Pacific Retirement Services is one of more than 40 senior living organizations across the country that acted early to require COVID-19 vaccination for employees. We announced our first staff vaccine requirement in June and have been working with each of our 12 life plan communities to implement the new policy since then.

Initially, we had relied on incentives and our employees’ intrinsic desire to keep residents safe to drive up vaccination rates. But there is only so much an operator can do to encourage vaccine-hesitant employees to act independently. After a promising start, PRS communities began plateauing after 50% to 80% of employees were vaccinated (the rate varied by geographic region). 

Once we announced a vaccine requirement for staff, our rates began increasing again. PRS now has near-universal levels of COVID-19 vaccination among staff, and we are far more confident navigating the recent wave of delta variant-driven infections than we would have been without our policy.

Most skilled nursing facilities will be required to implement a similar policy if the Centers for Medicare & Medicaid Services ties federal reimbursement to a facility’s staff vaccination rate as directed by President Biden, and many senior living communities will be affected by the planned requirement that employers with 100 or more workers mandate vaccination or weekly testing. So why wait? I would like to see all providers act immediately to keep our residents and long-term care employees safe. 

To help those who are considering or currently rolling out a vaccine requirement for staff, here are some lessons from our rollout that may be useful:

Lesson 1: Be confident

Let’s face it: if you knew that a vaccine requirement wouldn’t threaten your staffing levels, you would have done it by now. The good news is that a vaccine requirement will probably cause less turnover than you expect. When given a firm choice between the jab or a job, most employees will choose the jab.

Your employees have many reasons to continue working for you. They enjoy seeing residents, they know their co-workers, and finding a new job is stressful, even scary. Those are all powerful reasons to stay.

With senior living and healthcare employers struggling to fill open positions, I understand that a vaccine mandate may feel like an additional hurdle in the recruitment race. But if PRS’ experience announcing a vaccine requirement is any guide, your worst fears won’t come to pass.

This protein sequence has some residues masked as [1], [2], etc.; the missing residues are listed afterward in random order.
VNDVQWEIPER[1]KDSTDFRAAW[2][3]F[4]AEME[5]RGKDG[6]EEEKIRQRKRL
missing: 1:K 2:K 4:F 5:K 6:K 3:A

Lesson 2: Be compassionate

The majority of PRS’s 2,800 employees already had chosen to be vaccinated by the time we announced our policy, but whether for valid personal reasons or a belief that emergency use authorization was insufficient, around 30% of our workforce had chosen to pass on the vaccine.

It is essential to recognize that these employees are caring people who showed tremendous commitment to keeping residents safe during the pandemic. They aren’t declining the vaccine out of indifference to resident well-being; they are declining it for personal reasons.

Everyone has the right to make a personal choice. We choose where to work. We choose whether to be vaccinated. You can show compassion for employees making tough personal decisions while exercising your right to set workplace policy.

Lesson 3: Be firm and keep it real

If someone wants to work in a PRS community, then he or she has to accept our requirements. Those include a uniform, pre-employment drug screening, a background check and, yes, proof of full COVID-19 vaccination. 

Because a COVID-19 vaccine requirement is no different than a uniform requirement, you should feel confident to communicate it just as firmly. You wouldn’t let an employee haggle with you for hours about the uniform. There’s no reason you should haggle over your vaccination requirement either.

And to show you are firm in your stance, you need to be real about the consequences. As our vaccine requirement deadline neared, we informed employees who planned to opt out that we would be posting their positions. This dose of reality encouraged some individuals to get vaccinated and stay.

Taking a firm stance goes hand-in-hand with Lesson 1. It shows your commitment to keeping all who enter your communities safe. And what higher priority is there for professionals at every level of your organization?

You have the power to limit this new wave of pandemic deaths by implementing a vaccine requirement for staff. This issue is not just about helping the older adults we serve. COVID-19 vaccination could save an employee’s life. So, although it may be unpleasant to interfere with an employee’s personal choice, the harm that could come to your unvaccinated workforce if you choose not to act is a far worse alternative.

Eric Sholty is president and CEO of nonprofit senior living and healthcare provider Pacific Retirement Services. He oversees its portfolio of 12 life plan communities and 25 affordable housing communities in six states.

The opinions expressed in each McKnight’s Senior Living guest column are those of the author and are not necessarily those of McKnight’s Senior Living.